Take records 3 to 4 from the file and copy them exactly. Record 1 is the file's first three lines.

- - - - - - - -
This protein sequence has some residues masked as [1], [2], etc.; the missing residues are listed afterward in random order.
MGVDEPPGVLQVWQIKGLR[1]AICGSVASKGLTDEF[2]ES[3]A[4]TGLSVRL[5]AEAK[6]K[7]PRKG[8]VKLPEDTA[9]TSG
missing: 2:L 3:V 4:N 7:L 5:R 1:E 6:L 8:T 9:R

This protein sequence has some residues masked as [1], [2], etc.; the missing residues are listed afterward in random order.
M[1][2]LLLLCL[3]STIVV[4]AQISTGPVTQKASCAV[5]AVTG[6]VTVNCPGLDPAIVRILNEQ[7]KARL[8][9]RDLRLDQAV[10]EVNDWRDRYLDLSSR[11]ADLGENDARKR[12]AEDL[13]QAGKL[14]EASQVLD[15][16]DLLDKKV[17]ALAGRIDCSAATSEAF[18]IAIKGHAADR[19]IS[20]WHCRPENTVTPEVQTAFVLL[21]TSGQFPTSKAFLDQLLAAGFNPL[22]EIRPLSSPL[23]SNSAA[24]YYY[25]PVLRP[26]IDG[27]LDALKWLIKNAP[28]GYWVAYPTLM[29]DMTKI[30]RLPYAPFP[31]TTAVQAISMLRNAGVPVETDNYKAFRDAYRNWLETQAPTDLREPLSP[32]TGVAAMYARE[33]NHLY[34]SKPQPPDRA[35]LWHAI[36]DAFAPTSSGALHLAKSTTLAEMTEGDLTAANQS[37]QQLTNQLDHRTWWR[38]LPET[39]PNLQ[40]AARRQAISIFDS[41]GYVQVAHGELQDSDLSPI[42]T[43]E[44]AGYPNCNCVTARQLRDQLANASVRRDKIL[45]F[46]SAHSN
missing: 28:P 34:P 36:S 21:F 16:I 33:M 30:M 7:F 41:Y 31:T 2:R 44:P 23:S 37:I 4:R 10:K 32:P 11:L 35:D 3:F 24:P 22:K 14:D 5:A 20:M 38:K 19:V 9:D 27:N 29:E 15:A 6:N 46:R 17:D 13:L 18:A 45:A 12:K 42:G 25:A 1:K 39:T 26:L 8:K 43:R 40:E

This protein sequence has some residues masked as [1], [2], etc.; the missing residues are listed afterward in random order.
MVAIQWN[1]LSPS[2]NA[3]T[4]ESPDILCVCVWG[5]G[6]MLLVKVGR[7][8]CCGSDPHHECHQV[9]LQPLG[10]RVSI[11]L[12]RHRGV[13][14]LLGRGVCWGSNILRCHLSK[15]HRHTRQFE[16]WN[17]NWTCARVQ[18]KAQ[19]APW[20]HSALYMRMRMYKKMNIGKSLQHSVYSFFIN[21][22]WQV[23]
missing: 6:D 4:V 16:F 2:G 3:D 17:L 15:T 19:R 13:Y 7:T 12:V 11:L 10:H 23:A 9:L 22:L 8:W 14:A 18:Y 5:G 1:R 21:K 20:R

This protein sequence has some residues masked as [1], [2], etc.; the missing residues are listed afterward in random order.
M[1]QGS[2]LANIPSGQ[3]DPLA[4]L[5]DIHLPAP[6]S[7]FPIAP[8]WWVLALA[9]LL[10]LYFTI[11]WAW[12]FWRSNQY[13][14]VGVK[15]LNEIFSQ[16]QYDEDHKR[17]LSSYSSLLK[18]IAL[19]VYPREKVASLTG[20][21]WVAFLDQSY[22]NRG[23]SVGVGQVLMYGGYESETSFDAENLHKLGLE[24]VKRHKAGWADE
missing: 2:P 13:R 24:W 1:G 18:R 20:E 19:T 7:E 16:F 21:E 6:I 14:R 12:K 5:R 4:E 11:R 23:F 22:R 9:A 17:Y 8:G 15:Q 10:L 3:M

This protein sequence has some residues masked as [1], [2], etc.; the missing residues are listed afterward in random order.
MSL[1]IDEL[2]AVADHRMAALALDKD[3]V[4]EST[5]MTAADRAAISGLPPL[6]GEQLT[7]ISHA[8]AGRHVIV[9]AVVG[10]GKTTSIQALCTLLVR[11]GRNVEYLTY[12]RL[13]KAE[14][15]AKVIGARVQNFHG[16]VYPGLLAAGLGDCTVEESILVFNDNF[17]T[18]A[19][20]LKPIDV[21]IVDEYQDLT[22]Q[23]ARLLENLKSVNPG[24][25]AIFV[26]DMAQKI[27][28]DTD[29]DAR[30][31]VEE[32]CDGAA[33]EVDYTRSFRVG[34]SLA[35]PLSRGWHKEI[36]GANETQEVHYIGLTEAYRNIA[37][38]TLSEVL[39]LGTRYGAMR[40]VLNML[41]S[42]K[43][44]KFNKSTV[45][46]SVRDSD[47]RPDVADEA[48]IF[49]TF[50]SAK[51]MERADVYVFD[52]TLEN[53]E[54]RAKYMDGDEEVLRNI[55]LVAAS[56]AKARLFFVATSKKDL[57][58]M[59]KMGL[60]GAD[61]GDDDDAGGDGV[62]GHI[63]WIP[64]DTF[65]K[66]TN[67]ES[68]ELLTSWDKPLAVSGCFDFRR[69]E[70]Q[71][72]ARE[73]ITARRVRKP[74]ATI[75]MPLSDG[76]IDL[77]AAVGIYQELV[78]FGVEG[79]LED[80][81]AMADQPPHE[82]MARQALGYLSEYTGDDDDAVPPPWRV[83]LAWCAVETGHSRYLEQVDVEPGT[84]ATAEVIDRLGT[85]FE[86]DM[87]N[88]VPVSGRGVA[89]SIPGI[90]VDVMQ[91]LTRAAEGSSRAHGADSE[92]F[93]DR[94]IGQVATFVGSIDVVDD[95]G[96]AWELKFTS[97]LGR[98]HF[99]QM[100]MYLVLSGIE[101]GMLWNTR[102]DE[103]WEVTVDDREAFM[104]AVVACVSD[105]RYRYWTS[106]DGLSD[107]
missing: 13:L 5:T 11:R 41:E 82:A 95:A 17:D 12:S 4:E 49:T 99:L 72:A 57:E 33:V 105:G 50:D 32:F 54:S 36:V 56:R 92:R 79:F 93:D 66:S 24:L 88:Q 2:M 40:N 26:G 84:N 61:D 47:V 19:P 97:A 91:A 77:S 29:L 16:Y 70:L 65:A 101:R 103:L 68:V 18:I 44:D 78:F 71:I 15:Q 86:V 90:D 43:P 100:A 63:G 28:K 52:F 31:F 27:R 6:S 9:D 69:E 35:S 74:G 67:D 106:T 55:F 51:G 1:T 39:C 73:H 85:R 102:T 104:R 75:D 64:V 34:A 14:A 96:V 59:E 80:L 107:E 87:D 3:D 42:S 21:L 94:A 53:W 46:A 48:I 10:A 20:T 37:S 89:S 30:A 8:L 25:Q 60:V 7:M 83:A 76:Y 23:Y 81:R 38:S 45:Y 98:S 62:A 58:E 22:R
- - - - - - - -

This protein sequence has some residues masked as [1], [2], etc.; the missing residues are listed afterward in random order.
MVAIQWN[1]LSPS[2]NA[3]T[4]ESPDILCVCVWG[5]G[6]MLLVKVGR[7][8]CCGSDPHHECHQV[9]LQPLG[10]RVSI[11]L[12]RHRGV[13][14]LLGRGVCWGSNILRCHLSK[15]HRHTRQFE[16]WN[17]NWTCARVQ[18]KAQ[19]APW[20]HSALYMRMRMYKKMNIGKSLQHSVYSFFIN[21][22]WQV[23]
missing: 6:D 4:V 16:F 2:G 3:D 17:L 15:T 19:R 13:Y 7:T 12:V 11:L 10:H 23:A 9:L 22:L 8:W 14:A 18:Y 5:G 1:R 21:K 20:R

This protein sequence has some residues masked as [1], [2], etc.; the missing residues are listed afterward in random order.
M[1]QGS[2]LANIPSGQ[3]DPLA[4]L[5]DIHLPAP[6]S[7]FPIAP[8]WWVLALA[9]LL[10]LYFTI[11]WAW[12]FWRSNQY[13][14]VGVK[15]LNEIFSQ[16]QYDEDHKR[17]LSSYSSLLK[18]IAL[19]VYPREKVASLTG[20][21]WVAFLDQSY[22]NRG[23]SVGVGQVLMYGGYESETSFDAENLHKLGLE[24]VKRHKAGWADE
missing: 2:P 13:R 24:W 1:G 18:R 20:E 19:T 7:E 16:F 21:E 6:I 14:R 12:K 5:R 4:E 11:R 23:F 22:R 9:A 17:Y 8:G 15:Q 10:L 3:M